In 1989 I traveled to eastern Canada, conducting evangelistic meetings and testifying of the goodness of God in various churches that were in need of encouragement. Now when you return home from any season of traveling, you usually expect to find some personal rest and comfort. The last thing you expect to find is your house burned to the ground.
The fire department said it was one of the most incredible fires they had ever seen. Other than the chimney, there was absolutely nothing left. Everything had collapsed into the foundation, and not a single wall was left standing. It was a complete and total destruction of my home.
It was in this house that my family and I had learned to have faith to trust God for the impossible. We not only fed people beyond our natural means, but we were fed supernaturally as well. Now, suddenly, everything was gone. All the comforts, all the pictures of our children, all the work I had done to renovate the old log farmhouse, everything that we had accumulated up until that point — all gone.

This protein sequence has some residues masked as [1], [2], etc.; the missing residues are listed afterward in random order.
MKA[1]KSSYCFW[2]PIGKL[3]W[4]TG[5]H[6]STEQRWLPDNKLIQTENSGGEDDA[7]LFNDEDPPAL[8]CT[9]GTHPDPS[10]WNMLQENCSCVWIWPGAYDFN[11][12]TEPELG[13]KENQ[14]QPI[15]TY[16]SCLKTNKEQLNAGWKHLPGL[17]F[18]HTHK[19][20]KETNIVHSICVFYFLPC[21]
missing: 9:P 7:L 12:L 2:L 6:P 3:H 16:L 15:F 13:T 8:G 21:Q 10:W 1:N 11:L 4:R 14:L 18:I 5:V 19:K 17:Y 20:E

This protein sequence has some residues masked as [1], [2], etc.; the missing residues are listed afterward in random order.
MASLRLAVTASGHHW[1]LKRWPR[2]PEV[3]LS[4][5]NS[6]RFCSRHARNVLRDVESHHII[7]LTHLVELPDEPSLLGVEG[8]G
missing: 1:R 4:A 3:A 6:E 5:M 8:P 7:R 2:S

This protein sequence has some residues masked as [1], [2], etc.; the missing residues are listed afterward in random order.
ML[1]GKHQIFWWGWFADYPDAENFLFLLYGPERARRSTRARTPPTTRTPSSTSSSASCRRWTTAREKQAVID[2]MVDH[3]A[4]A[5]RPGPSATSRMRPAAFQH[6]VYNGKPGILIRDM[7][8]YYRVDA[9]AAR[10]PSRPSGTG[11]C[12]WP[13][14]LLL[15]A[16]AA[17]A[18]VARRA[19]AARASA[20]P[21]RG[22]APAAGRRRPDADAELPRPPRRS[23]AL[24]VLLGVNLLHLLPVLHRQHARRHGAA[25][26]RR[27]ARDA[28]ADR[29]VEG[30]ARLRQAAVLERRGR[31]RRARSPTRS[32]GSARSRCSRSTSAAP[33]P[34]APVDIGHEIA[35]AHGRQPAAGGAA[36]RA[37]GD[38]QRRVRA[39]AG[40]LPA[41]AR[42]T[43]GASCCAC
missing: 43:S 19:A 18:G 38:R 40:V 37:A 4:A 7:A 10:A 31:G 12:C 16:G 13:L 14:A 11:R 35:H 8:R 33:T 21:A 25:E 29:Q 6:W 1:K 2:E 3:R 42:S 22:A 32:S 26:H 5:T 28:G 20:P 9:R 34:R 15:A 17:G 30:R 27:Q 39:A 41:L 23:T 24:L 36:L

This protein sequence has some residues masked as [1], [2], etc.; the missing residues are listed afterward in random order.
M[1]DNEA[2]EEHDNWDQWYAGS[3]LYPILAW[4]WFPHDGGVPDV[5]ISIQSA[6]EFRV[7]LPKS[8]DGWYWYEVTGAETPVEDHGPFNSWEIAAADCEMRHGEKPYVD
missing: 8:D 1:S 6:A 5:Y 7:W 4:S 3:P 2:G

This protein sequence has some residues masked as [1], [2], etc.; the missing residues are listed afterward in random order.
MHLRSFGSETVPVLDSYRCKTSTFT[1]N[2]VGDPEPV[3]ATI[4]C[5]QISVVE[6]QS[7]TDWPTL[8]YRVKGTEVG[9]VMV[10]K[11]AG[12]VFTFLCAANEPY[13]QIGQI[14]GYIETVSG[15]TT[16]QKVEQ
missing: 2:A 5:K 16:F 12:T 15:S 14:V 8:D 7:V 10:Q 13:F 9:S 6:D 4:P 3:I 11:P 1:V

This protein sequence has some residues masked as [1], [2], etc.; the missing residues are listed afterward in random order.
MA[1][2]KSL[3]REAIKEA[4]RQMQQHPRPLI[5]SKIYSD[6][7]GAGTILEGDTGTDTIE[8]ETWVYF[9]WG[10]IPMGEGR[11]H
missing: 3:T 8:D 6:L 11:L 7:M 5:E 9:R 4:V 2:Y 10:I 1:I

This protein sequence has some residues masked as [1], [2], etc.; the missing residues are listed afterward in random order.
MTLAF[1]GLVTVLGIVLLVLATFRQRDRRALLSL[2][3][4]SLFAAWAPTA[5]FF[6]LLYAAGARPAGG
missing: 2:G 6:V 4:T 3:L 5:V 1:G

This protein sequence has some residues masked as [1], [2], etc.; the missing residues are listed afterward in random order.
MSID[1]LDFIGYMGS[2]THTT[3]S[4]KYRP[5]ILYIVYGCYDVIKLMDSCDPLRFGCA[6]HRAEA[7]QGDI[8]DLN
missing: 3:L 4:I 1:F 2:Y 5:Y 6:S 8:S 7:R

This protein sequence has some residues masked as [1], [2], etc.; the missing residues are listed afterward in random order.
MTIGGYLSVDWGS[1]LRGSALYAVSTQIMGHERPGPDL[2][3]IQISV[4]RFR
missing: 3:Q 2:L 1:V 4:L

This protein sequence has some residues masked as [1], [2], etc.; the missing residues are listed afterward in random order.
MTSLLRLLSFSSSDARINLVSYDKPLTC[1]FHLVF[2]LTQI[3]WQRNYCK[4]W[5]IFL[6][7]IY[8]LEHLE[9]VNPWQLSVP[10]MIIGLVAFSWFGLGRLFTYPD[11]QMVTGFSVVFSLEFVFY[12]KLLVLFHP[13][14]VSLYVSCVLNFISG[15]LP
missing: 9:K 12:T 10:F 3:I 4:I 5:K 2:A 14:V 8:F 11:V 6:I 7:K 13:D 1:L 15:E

At that moment, it would have been easy for me to stand in my yard and cry out, “God, is this how you reward me for taking in the homeless? Is this what I get for praising you, for living for you, for traveling to testify about you? You decide to take away everything that we have?” The enemy’s prime time for planting doubts in our mind regarding God’s goodness is right in the midst of our most intense trials. That is when we must make a choice.
As I stood before the embers of my house, I chose to trust God. I chose to believe that everything he allows is for a reason. In hindsight, I now realize that God knew I would be moving to New York. He also knew that certain things had to happen; certain things needed to be taken away from me. A deep trust had to be birthed within my heart, a personal revelation of God’s keeping power, and there was no other way to develop that kind of trust except through the fire. God knew that I would later be called to stand in far more difficult circumstances, so now was the time for greater faith to be worked into my heart. Those embers and ashes turned into a time of strengthening and great blessing.
Carter Conlon joined the pastoral staff of Times Square Church in 1994 and was appointed Senior Pastor in 2001. In May of 2020 he transitioned into a continuing role as General Overseer of Times Square Church, Inc.